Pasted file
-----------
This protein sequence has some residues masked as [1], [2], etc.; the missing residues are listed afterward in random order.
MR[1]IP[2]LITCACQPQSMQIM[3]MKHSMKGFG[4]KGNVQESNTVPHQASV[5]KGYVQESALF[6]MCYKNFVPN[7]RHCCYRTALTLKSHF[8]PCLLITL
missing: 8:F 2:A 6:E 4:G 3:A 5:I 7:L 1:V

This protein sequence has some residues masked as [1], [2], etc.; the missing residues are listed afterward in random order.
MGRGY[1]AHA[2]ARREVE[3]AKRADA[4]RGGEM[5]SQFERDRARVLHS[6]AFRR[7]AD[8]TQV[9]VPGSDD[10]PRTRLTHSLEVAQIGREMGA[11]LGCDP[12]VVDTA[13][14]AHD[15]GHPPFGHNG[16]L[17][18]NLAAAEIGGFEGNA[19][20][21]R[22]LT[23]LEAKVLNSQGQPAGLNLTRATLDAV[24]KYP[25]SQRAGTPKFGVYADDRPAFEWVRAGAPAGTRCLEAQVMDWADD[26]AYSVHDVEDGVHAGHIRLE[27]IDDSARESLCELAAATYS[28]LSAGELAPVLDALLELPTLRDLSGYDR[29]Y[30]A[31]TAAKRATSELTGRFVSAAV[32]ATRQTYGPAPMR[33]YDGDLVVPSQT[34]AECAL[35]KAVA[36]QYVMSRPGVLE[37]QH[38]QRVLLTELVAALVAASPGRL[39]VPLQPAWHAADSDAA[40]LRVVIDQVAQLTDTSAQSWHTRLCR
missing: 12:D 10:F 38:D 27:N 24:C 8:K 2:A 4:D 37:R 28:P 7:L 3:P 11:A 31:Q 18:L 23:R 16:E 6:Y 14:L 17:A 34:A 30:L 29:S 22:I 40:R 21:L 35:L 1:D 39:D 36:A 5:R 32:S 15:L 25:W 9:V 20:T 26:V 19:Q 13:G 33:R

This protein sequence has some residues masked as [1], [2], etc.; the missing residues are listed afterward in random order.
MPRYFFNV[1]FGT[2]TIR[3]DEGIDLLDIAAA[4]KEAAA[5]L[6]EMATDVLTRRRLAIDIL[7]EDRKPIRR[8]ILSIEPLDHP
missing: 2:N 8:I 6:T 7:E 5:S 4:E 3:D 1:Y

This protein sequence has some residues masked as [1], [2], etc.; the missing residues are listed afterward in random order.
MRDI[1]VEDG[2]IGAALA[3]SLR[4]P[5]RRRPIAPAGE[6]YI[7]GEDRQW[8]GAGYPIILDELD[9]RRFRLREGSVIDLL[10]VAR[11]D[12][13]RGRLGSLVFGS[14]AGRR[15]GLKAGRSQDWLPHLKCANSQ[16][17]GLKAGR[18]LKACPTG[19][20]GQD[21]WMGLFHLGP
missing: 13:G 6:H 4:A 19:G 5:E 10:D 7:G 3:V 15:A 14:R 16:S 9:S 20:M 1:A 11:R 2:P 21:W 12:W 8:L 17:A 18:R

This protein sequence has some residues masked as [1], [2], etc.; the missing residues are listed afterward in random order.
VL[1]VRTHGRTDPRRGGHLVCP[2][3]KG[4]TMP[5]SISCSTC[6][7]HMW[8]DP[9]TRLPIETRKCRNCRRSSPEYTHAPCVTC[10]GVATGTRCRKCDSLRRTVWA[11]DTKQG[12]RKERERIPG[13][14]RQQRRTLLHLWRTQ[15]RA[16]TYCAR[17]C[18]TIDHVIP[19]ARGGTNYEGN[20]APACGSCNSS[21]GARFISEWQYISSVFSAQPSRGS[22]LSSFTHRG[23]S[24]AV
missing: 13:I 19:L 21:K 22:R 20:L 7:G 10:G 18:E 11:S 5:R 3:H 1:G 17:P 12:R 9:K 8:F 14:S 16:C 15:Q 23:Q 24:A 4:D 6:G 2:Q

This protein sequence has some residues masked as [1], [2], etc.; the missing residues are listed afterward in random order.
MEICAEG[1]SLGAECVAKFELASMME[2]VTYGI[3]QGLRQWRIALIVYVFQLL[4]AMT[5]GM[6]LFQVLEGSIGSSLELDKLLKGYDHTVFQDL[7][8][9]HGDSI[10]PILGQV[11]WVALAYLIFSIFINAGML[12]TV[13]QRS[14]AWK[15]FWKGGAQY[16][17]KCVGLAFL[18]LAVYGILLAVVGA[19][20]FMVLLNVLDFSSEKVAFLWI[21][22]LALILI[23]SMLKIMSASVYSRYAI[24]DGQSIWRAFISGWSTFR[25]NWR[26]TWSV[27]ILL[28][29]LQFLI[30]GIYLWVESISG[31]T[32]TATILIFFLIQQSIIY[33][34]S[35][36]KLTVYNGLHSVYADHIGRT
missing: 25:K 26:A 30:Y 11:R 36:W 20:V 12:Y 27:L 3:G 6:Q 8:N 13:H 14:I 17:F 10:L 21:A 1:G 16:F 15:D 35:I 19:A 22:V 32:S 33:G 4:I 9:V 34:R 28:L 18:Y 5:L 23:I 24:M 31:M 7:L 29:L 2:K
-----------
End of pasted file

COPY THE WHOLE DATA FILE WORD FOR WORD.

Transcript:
This protein sequence has some residues masked as [1], [2], etc.; the missing residues are listed afterward in random order.
MR[1]IP[2]LITCACQPQSMQIM[3]MKHSMKGFG[4]KGNVQESNTVPHQASV[5]KGYVQESALF[6]MCYKNFVPN[7]RHCCYRTALTLKSHF[8]PCLLITL
missing: 8:F 2:A 6:E 4:G 3:A 5:I 7:L 1:V

This protein sequence has some residues masked as [1], [2], etc.; the missing residues are listed afterward in random order.
MGRGY[1]AHA[2]ARREVE[3]AKRADA[4]RGGEM[5]SQFERDRARVLHS[6]AFRR[7]AD[8]TQV[9]VPGSDD[10]PRTRLTHSLEVAQIGREMGA[11]LGCDP[12]VVDTA[13][14]AHD[15]GHPPFGHNG[16]L[17][18]NLAAAEIGGFEGNA[19][20][21]R[22]LT[23]LEAKVLNSQGQPAGLNLTRATLDAV[24]KYP[25]SQRAGTPKFGVYADDRPAFEWVRAGAPAGTRCLEAQVMDWADD[26]AYSVHDVEDGVHAGHIRLE[27]IDDSARESLCELAAATYS[28]LSAGELAPVLDALLELPTLRDLSGYDR[29]Y[30]A[31]TAAKRATSELTGRFVSAAV[32]ATRQTYGPAPMR[33]YDGDLVVPSQT[34]AECAL[35]KAVA[36]QYVMSRPGVLE[37]QH[38]QRVLLTELVAALVAASPGRL[39]VPLQPAWHAADSDAA[40]LRVVIDQVAQLTDTSAQSWHTRLCR
missing: 12:D 10:F 38:D 27:N 24:C 8:K 2:A 4:D 37:R 28:P 7:L 3:P 11:A 31:Q 18:L 23:R 16:E 6:Y 14:L 17:A 34:A 30:L 29:S 22:I 40:R 21:L 35:L 1:D 39:D 36:A 5:R 32:S 15:L 25:W 9:V 20:T 26:V 19:Q 13:G 33:R

This protein sequence has some residues masked as [1], [2], etc.; the missing residues are listed afterward in random order.
MPRYFFNV[1]FGT[2]TIR[3]DEGIDLLDIAAA[4]KEAAA[5]L[6]EMATDVLTRRRLAIDIL[7]EDRKPIRR[8]ILSIEPLDHP
missing: 2:N 8:I 6:T 7:E 5:S 4:E 3:D 1:Y

This protein sequence has some residues masked as [1], [2], etc.; the missing residues are listed afterward in random order.
MRDI[1]VEDG[2]IGAALA[3]SLR[4]P[5]RRRPIAPAGE[6]YI[7]GEDRQW[8]GAGYPIILDELD[9]RRFRLREGSVIDLL[10]VAR[11]D[12][13]RGRLGSLVFGS[14]AGRR[15]GLKAGRSQDWLPHLKCANSQ[16][17]GLKAGR[18]LKACPTG[19][20]GQD[21]WMGLFHLGP
missing: 13:G 6:H 4:A 19:G 5:E 10:D 7:G 3:V 15:A 14:R 16:S 9:S 20:M 1:A 11:R 2:P 21:W 12:W 8:L 17:A 18:R

This protein sequence has some residues masked as [1], [2], etc.; the missing residues are listed afterward in random order.
VL[1]VRTHGRTDPRRGGHLVCP[2][3]KG[4]TMP[5]SISCSTC[6][7]HMW[8]DP[9]TRLPIETRKCRNCRRSSPEYTHAPCVTC[10]GVATGTRCRKCDSLRRTVWA[11]DTKQG[12]RKERERIPG[13][14]RQQRRTLLHLWRTQ[15]RA[16]TYCAR[17]C[18]TIDHVIP[19]ARGGTNYEGN[20]APACGSCNSS[21]GARFISEWQYISSVFSAQPSRGS[22]LSSFTHRG[23]S[24]AV
missing: 13:I 19:L 21:K 22:R 20:L 7:G 10:G 18:E 11:S 5:R 3:H 1:G 17:P 12:R 9:K 8:F 14:S 16:C 15:Q 23:Q 24:A 4:D 6:G 2:Q

This protein sequence has some residues masked as [1], [2], etc.; the missing residues are listed afterward in random order.
MEICAEG[1]SLGAECVAKFELASMME[2]VTYGI[3]QGLRQWRIALIVYVFQLL[4]AMT[5]GM[6]LFQVLEGSIGSSLELDKLLKGYDHTVFQDL[7][8][9]HGDSI[10]PILGQV[11]WVALAYLIFSIFINAGML[12]TV[13]QRS[14]AWK[15]FWKGGAQY[16][17]KCVGLAFL[18]LAVYGILLAVVGA[19][20]FMVLLNVLDFSSEKVAFLWI[21][22]LALILI[23]SMLKIMSASVYSRYAI[24]DGQSIWRAFISGWSTFR[25]NWR[26]TWSV[27]ILL[28][29]LQFLI[30]GIYLWVESISG[31]T[32]TATILIFFLIQQSIIY[33][34]S[35][36]KLTVYNGLHSVYADHIGRT
missing: 25:K 26:A 30:Y 11:R 36:W 20:V 12:Y 27:L 3:G 6:Q 8:N 13:H 14:I 17:F 10:L 21:A 1:G 16:F 15:D 35:I 19:A 22:V 32:S 33:G 4:I 9:V 34:R 28:L 18:Y 5:L 23:I 24:M 31:M 7:L 29:L 2:K